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Tuesday, 19 February 2013 17:11

UK Receives Major Donation of Baroque Paintings

A remarkable collection of Italian Baroque paintings worth $155 million has been donated to galleries and museums across the UK. The works were previously part of the private collection of Sir Denis Mahon, a philanthropist and heir to the Guinness Mahon banking fortune who died in 2011 at the age of 100. Mahon, who began collecting in the 1930s, was an avid believer that admission to public museums should be free of charge. In keeping with his wishes, Mahon’s generous gift will be revoked if any institution charges the public to see them.

The Art Fund charity, which oversaw the exchange, announced that the transfer of 57 Italian Baroque paintings has been completed. The National Gallery has received 25 works; 12 paintings went to the Ashmolean in Oxford; 8 pieces are now in the Scottish National Gallery in Edinburgh; 6 works went to the Fitzwilliam Museum in Cambridge; the Birmingham Museums and Art Gallery received 5 paintings; and one work was given to the Temple Newsam House in Leeds. The gift included works by Guercino (1591-1666), Guido Reni (1575-1642), Domenichino (1581-1641), and Ludovico Carracci (1555-1619).

In addition to the sizable donation, Mahon left $1.5 million to the Art Fund and 50 works associated with Guercino to the Ashmolean.  

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Crystal Bridges Museum of American Art in Bentonville announced Thursday that it won't charge admission for patrons to see what's promised to be one of the best art collections in the nation.

The museum will replace that revenue with a $20 million grant from Bentonville-based Wal-Mart Stores Inc., which will provide the money over five years. The museum had planned to charge $10 per person.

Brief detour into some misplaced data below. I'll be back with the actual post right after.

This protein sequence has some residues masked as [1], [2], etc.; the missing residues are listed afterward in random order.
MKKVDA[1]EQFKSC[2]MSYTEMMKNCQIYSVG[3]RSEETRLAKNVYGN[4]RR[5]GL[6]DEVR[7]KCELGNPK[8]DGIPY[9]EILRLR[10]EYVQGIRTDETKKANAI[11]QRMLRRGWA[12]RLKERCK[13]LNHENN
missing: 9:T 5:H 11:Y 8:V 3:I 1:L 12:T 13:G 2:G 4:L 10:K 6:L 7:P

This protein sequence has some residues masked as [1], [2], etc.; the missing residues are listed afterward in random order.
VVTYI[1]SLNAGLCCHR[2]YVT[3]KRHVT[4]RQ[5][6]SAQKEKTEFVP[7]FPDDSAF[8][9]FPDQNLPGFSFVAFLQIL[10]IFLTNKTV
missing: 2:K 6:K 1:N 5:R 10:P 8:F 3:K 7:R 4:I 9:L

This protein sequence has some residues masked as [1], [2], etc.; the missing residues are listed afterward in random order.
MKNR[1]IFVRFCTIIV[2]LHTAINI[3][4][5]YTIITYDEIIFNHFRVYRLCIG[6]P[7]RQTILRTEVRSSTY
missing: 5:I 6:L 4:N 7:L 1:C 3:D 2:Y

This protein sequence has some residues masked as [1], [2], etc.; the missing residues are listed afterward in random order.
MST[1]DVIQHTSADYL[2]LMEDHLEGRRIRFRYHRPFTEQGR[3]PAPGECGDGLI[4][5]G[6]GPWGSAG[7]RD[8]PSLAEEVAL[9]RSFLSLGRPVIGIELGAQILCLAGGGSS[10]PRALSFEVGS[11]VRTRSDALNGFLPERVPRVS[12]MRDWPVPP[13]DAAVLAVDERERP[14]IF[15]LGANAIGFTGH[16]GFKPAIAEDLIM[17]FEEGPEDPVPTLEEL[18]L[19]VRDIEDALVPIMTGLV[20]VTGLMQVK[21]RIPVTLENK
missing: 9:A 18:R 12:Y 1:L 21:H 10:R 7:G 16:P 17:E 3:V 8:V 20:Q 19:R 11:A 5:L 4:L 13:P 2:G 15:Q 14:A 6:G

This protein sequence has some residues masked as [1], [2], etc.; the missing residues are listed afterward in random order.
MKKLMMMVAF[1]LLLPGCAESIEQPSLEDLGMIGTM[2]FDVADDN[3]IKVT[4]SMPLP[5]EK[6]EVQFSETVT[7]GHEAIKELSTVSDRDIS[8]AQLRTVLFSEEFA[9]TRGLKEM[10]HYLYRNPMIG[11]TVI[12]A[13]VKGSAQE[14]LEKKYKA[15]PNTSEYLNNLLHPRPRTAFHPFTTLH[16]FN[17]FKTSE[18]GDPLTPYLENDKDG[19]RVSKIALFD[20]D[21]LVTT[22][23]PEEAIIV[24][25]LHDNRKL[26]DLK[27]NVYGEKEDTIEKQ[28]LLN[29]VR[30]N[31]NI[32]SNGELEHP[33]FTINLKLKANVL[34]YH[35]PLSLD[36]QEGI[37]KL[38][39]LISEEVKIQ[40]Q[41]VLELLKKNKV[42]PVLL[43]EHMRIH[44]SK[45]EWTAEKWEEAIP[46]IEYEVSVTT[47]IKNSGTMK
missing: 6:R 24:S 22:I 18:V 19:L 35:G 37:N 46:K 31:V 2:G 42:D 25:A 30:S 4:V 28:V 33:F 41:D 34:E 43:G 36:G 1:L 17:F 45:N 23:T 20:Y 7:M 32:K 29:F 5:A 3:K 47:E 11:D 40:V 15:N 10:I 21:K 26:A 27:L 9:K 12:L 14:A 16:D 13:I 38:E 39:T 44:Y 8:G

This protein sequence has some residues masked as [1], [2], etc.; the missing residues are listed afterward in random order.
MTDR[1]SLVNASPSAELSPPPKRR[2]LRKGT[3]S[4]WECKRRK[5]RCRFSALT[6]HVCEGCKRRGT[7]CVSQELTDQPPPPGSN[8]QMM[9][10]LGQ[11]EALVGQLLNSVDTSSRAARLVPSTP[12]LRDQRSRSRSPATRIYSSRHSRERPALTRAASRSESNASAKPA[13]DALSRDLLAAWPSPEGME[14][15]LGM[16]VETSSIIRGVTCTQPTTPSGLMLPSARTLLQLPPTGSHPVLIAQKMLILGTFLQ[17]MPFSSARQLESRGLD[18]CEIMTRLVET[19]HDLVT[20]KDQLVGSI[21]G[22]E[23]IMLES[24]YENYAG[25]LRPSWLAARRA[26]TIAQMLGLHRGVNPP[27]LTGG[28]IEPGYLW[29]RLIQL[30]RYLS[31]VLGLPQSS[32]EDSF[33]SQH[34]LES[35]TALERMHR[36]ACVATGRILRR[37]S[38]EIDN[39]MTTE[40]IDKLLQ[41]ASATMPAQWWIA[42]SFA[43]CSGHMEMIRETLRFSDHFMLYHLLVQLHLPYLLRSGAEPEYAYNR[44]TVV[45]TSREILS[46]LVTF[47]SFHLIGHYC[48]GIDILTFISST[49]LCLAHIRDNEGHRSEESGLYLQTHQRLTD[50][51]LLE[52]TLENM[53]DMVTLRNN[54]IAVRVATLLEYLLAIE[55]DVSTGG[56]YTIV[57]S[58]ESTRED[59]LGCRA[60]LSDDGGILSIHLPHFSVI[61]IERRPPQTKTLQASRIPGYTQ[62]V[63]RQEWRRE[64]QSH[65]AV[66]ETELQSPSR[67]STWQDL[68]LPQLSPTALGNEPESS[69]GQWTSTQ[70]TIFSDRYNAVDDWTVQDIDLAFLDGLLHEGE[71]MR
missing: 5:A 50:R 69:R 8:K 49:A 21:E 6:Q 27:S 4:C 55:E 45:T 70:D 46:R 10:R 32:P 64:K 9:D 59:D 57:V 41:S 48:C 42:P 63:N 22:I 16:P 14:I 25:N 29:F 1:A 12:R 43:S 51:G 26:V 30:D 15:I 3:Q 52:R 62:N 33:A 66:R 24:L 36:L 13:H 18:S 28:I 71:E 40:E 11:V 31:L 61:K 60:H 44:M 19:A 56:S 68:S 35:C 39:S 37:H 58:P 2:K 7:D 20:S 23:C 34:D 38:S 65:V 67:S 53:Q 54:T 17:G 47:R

The museum is funded by the fortune of Wal-Mart heiress Alice Walton and has been outbidding top museums for acquisitions that will go on display to the public on Nov. 11.

Wal-Mart President and Chief Executive Officer Mike Duke said the world's largest retailer made the donation so its workers and the rest of the community could regularly enjoy the museum.

Crystal Bridges Executive Director Don Bacigalupi said the gift enables the museum to "become a daily resource in our community."

"One of the greatest challenges for museums today is finding ways to remove barriers to community participation, including admission charges," Bacigalupi said.

The museum and grounds, designed by architect Moshe Safdie, are expected to attract visitors from around the world.

Arkansas Parks and Tourism Department Director Joe David Rice said the free admission will help generate tourism from state residents and the larger surrounding area. Bentonville is in the far northwest corner of Arkansas, and Rice said free admission will help draw repeat visits from people on day trips from Tulsa, Okla., Springfield, Mo., southeast Kansas and other communities.

"We're trying to figure out exactly how big this is going to be up there," Rice said.

The Clinton Presidential Center in Little Rock turned the city's formerly desolate downtown into a thriving area with new hotels and office buildings, loft apartments, galleries, nightclubs and museums.

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